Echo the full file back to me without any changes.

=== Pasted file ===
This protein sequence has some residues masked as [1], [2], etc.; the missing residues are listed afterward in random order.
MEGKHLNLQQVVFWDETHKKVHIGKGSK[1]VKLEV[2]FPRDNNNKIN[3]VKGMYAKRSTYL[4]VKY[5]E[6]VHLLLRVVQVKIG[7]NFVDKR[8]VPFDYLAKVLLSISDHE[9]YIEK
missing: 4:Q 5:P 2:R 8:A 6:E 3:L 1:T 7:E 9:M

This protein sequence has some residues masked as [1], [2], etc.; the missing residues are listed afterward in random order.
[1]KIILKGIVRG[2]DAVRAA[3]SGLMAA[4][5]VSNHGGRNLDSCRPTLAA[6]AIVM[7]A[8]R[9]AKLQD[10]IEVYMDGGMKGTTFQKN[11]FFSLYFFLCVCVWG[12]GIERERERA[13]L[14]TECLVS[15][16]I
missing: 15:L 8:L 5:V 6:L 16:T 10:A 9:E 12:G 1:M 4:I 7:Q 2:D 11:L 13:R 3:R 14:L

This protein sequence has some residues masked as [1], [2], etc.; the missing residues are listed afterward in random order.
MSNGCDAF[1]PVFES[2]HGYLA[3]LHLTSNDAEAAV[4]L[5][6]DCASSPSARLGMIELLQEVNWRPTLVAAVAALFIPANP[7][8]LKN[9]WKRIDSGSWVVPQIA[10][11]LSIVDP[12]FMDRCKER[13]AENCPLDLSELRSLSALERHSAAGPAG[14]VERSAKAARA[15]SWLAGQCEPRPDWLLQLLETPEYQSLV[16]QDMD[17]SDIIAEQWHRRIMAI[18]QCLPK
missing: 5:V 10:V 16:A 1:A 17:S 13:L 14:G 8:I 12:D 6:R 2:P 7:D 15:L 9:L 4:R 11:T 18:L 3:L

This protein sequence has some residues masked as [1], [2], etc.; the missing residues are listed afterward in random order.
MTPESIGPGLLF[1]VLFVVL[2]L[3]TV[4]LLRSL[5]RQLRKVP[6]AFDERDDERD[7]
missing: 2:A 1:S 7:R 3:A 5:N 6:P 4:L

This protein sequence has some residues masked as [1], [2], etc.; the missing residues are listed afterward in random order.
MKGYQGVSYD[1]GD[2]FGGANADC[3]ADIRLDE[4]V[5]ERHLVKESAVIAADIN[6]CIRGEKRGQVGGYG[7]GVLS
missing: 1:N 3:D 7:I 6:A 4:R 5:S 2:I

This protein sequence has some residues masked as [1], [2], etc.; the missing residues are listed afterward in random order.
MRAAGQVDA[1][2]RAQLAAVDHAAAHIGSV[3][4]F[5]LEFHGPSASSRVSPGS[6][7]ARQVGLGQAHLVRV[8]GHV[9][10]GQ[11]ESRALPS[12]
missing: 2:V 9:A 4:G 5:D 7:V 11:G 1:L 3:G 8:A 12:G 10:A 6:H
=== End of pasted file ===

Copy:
This protein sequence has some residues masked as [1], [2], etc.; the missing residues are listed afterward in random order.
MEGKHLNLQQVVFWDETHKKVHIGKGSK[1]VKLEV[2]FPRDNNNKIN[3]VKGMYAKRSTYL[4]VKY[5]E[6]VHLLLRVVQVKIG[7]NFVDKR[8]VPFDYLAKVLLSISDHE[9]YIEK
missing: 4:Q 5:P 2:R 8:A 6:E 3:L 1:T 7:E 9:M

This protein sequence has some residues masked as [1], [2], etc.; the missing residues are listed afterward in random order.
[1]KIILKGIVRG[2]DAVRAA[3]SGLMAA[4][5]VSNHGGRNLDSCRPTLAA[6]AIVM[7]A[8]R[9]AKLQD[10]IEVYMDGGMKGTTFQKN[11]FFSLYFFLCVCVWG[12]GIERERERA[13]L[14]TECLVS[15][16]I
missing: 15:L 8:L 5:V 6:L 16:T 10:A 9:E 12:G 1:M 4:I 7:Q 2:D 11:L 13:R 3:R 14:L

This protein sequence has some residues masked as [1], [2], etc.; the missing residues are listed afterward in random order.
MSNGCDAF[1]PVFES[2]HGYLA[3]LHLTSNDAEAAV[4]L[5][6]DCASSPSARLGMIELLQEVNWRPTLVAAVAALFIPANP[7][8]LKN[9]WKRIDSGSWVVPQIA[10][11]LSIVDP[12]FMDRCKER[13]AENCPLDLSELRSLSALERHSAAGPAG[14]VERSAKAARA[15]SWLAGQCEPRPDWLLQLLETPEYQSLV[16]QDMD[17]SDIIAEQWHRRIMAI[18]QCLPK
missing: 5:V 10:V 16:A 1:A 17:S 13:L 14:G 8:I 12:D 6:R 2:P 7:D 15:L 9:L 4:R 11:T 18:L 3:L

This protein sequence has some residues masked as [1], [2], etc.; the missing residues are listed afterward in random order.
MTPESIGPGLLF[1]VLFVVL[2]L[3]TV[4]LLRSL[5]RQLRKVP[6]AFDERDDERD[7]
missing: 2:A 1:S 7:R 3:A 5:N 6:P 4:L

This protein sequence has some residues masked as [1], [2], etc.; the missing residues are listed afterward in random order.
MKGYQGVSYD[1]GD[2]FGGANADC[3]ADIRLDE[4]V[5]ERHLVKESAVIAADIN[6]CIRGEKRGQVGGYG[7]GVLS
missing: 1:N 3:D 7:I 6:A 4:R 5:S 2:I

This protein sequence has some residues masked as [1], [2], etc.; the missing residues are listed afterward in random order.
MRAAGQVDA[1][2]RAQLAAVDHAAAHIGSV[3][4]F[5]LEFHGPSASSRVSPGS[6][7]ARQVGLGQAHLVRV[8]GHV[9][10]GQ[11]ESRALPS[12]
missing: 2:V 9:A 4:G 5:D 7:V 11:G 1:L 3:G 8:A 12:G 10:A 6:H